Oprah Considers Opening an All-Girls School in the US

Oprah Winfrey confirmed that she is considering opening an all-girls school in the United States, 12 years after opening the Oprah Winfrey Leadership Academy for Girls (OWLAG) in South Africa.

Winfrey mentioned the school during a behind-the-scenes segment on The Daily Show with Trevor Noah on April 10. An audience member asked Winfrey whether she ever considered opening a school in North America.

“Yes, I’m actually thinking about it,” Winfrey said, to cheers and applause from the audience. “I’m actually thinking about where, and the reason why I called it the Oprah Winfrey Leadership Academy for Girls: South Africa [is that] even then, I was thinking this will just be one. This will be the satellite school and then I will do others.”

Winfrey said it had taken her “a while to get it right, it took me about 10 years to actually get it right,” she said, but that she was “thinking” about opening another school.

During her Daily Show interview, Noah asked Winfrey what advice she has for the students at her school. “You only have to be yourself,” she said, “because there’s no one else in the world who is quite like you. What your real job is to come to the world and understand that your job is to figure out what it is you have to offer.” In 2017, Winfrey’s school, which serves underprivileged girls living in nine provinces in South Africa, celebrated its 10 year anniversary. The boarding school, located just outside of Johannesburg, accepts students in grades 8-12 from poor communities in remote and rural areas, Variety reported.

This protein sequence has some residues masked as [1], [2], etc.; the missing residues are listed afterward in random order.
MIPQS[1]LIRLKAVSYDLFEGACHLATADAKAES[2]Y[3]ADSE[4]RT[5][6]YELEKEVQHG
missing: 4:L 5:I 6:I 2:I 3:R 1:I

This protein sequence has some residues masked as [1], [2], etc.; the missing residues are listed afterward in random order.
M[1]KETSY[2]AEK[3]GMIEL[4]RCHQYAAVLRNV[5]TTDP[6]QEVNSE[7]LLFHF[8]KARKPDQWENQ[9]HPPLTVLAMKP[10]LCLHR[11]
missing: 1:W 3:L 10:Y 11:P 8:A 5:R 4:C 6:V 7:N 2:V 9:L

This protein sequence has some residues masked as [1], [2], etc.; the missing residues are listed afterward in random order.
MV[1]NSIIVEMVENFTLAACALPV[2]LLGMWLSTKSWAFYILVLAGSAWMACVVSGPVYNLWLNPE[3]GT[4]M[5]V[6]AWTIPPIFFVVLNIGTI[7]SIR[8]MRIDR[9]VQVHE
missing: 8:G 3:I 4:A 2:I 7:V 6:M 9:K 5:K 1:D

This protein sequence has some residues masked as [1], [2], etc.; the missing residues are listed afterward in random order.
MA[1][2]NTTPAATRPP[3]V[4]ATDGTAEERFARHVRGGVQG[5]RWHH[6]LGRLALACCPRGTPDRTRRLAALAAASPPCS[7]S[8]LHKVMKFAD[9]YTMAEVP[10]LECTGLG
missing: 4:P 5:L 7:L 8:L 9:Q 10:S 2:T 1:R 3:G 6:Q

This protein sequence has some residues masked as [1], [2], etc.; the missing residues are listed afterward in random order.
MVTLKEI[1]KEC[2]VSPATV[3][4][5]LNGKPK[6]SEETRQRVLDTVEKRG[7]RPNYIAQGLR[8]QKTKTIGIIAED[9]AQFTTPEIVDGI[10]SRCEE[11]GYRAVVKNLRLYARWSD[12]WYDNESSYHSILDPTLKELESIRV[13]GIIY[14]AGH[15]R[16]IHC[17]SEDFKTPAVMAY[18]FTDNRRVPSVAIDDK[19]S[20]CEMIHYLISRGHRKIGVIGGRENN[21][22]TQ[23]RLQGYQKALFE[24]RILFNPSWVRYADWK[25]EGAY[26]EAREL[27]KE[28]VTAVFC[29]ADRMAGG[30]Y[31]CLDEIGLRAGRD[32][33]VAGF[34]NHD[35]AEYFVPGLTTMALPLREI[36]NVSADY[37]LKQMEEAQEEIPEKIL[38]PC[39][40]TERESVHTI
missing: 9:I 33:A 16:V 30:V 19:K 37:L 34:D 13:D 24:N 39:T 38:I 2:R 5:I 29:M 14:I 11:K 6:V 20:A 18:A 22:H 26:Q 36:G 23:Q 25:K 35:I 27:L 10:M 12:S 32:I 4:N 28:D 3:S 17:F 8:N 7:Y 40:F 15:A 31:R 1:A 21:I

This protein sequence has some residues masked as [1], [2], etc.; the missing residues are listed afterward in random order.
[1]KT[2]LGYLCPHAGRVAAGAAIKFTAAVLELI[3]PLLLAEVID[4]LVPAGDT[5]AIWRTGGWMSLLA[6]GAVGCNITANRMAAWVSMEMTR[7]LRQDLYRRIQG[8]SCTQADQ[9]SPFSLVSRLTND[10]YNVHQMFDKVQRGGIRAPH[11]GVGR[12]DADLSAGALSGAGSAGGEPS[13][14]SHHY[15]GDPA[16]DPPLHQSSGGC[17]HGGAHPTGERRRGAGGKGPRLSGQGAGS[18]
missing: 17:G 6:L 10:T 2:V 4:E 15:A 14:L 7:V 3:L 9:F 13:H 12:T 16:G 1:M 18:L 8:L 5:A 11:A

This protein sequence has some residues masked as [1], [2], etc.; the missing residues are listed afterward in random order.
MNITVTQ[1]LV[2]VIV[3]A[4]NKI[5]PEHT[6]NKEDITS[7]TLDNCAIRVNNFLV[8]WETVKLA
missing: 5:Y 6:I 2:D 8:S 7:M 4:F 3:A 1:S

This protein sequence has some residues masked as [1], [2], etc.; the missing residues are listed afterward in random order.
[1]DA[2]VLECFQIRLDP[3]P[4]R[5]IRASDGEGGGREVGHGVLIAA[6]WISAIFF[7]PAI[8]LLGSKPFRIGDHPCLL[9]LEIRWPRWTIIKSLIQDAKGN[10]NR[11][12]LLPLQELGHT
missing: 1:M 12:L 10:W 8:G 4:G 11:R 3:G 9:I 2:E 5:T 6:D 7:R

The entertainer and philanthropist pays for the girls’ uniforms, braces, and anything else they may need. She also routinely visits the girls and holds fireside chats with students.

“[W]hat our school does is work at creating a foundation of worthiness. It’s a patriarchal environment where they come from. Just being a girl makes you less than. I stand before them and tell them there is no bar, there is no ceiling. We’re not just going to crack the ceiling; it doesn’t exist,” she told the magazine. The girls, in turn, call her “Mama O.”

“She’s not just giving of her time, she’s giving of her talent,” Head of School Melvin King told Variety in 2017. “She’s visible, she’s present, she is amongst the students. That is a very unique feature for any founder of a school to be so personally invested.”

Winfrey also discussed mental health and how she helped one of her students understand that depression was not something to be ashamed of. She recounted the time her girls came over and one of them was depressed but would not acknowledge it.

“We on the phone Googled all the symptoms for depression,” she said. “And this girl, who’s now by the way doing very well but said to me… I said so you’re every single symptom of depression. You need to get help. And she said, ‘I can’t be depressed, I’m African. And Africans don’t get depressed.’” Winfrey also spoke about the mental health documentary series she is co-creating with the UK’s Prince Harry.

“Harry and I are gonna normalize it to the point where people are like, ‘Hey! I got mental illness!’” Winfrey said. “That’s what you want, to call it out to the point where it’s no longer such a stigmatized big deal, it’s no longer a taboo.”

About the Author

Nicole Rojas is a breaking news writer for The North Star. She has published in various venues, including Newsweek, GlobalPost, IHS Jane’s Defence Weekly, and the Long Island Post. Nicole graduated from Boston University in 2012 with a degree in print journalism. She is an avid world traveler who recently explored Asia and Australia.